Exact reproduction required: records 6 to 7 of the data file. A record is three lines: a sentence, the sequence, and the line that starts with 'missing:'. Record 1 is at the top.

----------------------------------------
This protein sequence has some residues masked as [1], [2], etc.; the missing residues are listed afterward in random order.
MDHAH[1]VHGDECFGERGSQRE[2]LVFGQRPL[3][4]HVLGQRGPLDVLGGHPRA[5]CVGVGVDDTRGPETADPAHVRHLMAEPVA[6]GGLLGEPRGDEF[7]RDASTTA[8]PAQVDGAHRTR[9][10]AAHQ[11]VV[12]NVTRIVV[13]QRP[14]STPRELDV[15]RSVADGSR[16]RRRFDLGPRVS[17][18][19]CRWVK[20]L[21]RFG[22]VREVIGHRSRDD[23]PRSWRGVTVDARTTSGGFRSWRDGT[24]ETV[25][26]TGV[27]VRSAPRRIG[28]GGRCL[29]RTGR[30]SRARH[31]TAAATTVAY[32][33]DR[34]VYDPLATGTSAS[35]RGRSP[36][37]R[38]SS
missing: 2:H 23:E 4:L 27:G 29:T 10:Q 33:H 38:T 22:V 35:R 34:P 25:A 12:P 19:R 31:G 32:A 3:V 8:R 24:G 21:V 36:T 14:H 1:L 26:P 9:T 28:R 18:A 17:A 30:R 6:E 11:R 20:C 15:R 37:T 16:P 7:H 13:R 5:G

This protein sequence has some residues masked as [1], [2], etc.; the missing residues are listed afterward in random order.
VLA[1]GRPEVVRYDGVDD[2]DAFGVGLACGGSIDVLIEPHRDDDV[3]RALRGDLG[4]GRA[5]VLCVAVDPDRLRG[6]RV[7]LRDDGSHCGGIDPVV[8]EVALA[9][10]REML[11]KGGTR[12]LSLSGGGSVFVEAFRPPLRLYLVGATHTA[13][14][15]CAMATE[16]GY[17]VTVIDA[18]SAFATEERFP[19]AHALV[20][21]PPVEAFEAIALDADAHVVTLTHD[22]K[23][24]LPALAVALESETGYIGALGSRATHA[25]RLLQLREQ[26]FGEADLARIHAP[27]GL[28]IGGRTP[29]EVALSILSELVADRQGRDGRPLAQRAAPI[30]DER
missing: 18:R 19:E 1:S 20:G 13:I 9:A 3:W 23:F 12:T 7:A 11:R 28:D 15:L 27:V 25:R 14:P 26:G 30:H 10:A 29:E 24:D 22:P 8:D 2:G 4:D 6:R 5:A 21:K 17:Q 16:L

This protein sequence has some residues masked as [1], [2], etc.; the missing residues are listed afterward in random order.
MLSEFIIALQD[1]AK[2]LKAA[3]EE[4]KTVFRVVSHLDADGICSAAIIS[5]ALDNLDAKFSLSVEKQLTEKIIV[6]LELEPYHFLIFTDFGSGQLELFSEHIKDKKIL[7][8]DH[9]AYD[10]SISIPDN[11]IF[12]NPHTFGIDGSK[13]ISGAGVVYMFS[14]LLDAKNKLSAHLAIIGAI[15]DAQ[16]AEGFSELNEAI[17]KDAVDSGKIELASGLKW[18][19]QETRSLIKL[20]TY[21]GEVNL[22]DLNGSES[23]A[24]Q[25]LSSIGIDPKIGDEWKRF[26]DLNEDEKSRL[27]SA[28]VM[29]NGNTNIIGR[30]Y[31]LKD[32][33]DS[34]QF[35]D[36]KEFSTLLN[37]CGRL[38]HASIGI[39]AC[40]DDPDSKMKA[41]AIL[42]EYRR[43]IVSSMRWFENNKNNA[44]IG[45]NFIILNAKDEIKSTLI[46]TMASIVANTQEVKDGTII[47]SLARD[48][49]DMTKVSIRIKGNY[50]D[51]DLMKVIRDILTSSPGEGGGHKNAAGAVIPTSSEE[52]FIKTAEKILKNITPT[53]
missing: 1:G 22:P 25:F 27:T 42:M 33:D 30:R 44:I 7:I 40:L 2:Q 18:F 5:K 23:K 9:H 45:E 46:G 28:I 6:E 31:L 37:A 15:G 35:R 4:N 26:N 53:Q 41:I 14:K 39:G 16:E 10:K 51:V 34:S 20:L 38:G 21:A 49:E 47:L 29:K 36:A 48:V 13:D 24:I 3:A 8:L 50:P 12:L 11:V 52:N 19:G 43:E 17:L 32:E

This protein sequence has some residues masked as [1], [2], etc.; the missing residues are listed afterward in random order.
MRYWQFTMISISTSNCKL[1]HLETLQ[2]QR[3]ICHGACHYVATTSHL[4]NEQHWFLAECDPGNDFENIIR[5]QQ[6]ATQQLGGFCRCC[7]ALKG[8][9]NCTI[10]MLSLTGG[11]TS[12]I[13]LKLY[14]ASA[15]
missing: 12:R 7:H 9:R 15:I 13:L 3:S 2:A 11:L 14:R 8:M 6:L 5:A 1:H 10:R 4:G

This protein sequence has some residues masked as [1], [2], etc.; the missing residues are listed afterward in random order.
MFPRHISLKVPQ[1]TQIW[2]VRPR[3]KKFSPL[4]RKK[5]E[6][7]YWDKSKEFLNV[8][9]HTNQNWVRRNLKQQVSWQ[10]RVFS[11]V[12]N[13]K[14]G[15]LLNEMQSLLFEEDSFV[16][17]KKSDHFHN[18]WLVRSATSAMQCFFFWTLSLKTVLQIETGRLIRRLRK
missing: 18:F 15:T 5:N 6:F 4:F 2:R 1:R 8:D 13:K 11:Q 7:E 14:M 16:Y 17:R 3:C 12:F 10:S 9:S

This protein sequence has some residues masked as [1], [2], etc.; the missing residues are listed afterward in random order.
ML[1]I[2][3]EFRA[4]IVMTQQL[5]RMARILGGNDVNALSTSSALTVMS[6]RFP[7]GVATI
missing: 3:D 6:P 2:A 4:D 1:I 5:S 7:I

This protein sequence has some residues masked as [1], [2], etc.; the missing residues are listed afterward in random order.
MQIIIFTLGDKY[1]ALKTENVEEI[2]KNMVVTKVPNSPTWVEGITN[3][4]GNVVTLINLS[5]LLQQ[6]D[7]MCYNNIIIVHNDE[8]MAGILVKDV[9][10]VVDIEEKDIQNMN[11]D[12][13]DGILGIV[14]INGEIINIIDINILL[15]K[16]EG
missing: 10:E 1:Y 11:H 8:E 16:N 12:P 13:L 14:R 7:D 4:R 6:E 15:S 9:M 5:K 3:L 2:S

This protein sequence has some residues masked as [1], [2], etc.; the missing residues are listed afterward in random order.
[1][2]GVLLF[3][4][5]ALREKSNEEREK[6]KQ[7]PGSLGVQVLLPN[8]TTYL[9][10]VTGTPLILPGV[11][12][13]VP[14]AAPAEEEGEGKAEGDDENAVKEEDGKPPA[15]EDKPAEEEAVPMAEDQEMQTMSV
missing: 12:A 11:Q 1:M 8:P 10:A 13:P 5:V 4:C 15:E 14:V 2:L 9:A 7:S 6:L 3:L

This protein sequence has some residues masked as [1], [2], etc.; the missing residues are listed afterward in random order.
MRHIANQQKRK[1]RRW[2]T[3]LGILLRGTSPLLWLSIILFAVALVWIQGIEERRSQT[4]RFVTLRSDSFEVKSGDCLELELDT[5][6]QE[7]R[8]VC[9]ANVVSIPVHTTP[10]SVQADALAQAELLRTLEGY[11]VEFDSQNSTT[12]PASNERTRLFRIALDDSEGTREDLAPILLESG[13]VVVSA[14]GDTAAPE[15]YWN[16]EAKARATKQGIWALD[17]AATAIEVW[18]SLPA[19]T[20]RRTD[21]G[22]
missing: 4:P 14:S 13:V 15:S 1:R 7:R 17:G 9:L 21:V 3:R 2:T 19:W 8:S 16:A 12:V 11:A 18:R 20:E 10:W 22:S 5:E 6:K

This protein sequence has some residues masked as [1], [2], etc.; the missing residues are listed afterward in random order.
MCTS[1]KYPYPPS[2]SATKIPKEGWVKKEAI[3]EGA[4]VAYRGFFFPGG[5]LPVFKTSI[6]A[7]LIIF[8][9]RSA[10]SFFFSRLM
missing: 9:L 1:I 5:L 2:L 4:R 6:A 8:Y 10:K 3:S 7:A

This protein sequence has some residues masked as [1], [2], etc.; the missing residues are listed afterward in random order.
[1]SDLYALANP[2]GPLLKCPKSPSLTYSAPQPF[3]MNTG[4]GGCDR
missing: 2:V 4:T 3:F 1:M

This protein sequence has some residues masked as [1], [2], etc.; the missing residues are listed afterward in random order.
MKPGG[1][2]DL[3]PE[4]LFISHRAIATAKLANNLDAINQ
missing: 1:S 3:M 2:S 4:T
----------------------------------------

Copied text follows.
This protein sequence has some residues masked as [1], [2], etc.; the missing residues are listed afterward in random order.
ML[1]I[2][3]EFRA[4]IVMTQQL[5]RMARILGGNDVNALSTSSALTVMS[6]RFP[7]GVATI
missing: 3:D 6:P 2:A 4:D 1:I 5:S 7:I

This protein sequence has some residues masked as [1], [2], etc.; the missing residues are listed afterward in random order.
MQIIIFTLGDKY[1]ALKTENVEEI[2]KNMVVTKVPNSPTWVEGITN[3][4]GNVVTLINLS[5]LLQQ[6]D[7]MCYNNIIIVHNDE[8]MAGILVKDV[9][10]VVDIEEKDIQNMN[11]D[12][13]DGILGIV[14]INGEIINIIDINILL[15]K[16]EG
missing: 10:E 1:Y 11:H 8:E 16:N 12:P 13:L 14:R 7:D 4:R 6:E 15:S 9:M 5:K 3:L 2:S